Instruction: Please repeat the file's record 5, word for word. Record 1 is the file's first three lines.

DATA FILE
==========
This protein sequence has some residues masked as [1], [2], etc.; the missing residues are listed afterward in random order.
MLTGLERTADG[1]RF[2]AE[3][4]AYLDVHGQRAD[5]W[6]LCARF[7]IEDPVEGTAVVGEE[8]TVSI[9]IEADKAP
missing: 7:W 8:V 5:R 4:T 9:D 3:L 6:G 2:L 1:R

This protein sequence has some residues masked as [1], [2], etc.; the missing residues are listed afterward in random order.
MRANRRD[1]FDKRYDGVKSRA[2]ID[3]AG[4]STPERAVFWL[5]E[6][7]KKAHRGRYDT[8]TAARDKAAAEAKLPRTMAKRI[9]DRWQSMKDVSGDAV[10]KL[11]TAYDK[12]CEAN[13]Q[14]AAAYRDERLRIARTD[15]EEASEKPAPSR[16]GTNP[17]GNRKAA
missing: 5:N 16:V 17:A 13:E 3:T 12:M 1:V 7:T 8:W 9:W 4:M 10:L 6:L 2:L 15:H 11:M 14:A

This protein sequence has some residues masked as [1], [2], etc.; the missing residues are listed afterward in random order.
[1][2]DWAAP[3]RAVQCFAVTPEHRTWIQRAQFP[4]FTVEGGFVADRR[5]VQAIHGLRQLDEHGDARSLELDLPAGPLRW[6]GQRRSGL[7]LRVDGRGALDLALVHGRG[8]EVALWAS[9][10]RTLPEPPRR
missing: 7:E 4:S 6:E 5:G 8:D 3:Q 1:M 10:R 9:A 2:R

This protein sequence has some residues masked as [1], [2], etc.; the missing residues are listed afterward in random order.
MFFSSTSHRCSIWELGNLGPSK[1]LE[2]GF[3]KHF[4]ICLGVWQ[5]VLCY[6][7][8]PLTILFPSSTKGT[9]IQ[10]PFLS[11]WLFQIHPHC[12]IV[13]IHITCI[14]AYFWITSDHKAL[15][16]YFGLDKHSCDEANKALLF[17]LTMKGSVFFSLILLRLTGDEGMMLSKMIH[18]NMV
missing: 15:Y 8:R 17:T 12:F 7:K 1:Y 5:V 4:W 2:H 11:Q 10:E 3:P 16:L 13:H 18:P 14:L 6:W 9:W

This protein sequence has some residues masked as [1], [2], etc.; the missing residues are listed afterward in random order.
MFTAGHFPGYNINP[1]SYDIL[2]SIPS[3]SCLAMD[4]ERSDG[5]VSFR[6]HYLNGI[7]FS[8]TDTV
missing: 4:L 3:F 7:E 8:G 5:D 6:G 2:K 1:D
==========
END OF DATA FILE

This protein sequence has some residues masked as [1], [2], etc.; the missing residues are listed afterward in random order.
MFTAGHFPGYNINP[1]SYDIL[2]SIPS[3]SCLAMD[4]ERSDG[5]VSFR[6]HYLNGI[7]FS[8]TDTV
missing: 4:L 3:F 7:E 8:G 5:D 6:G 2:K 1:D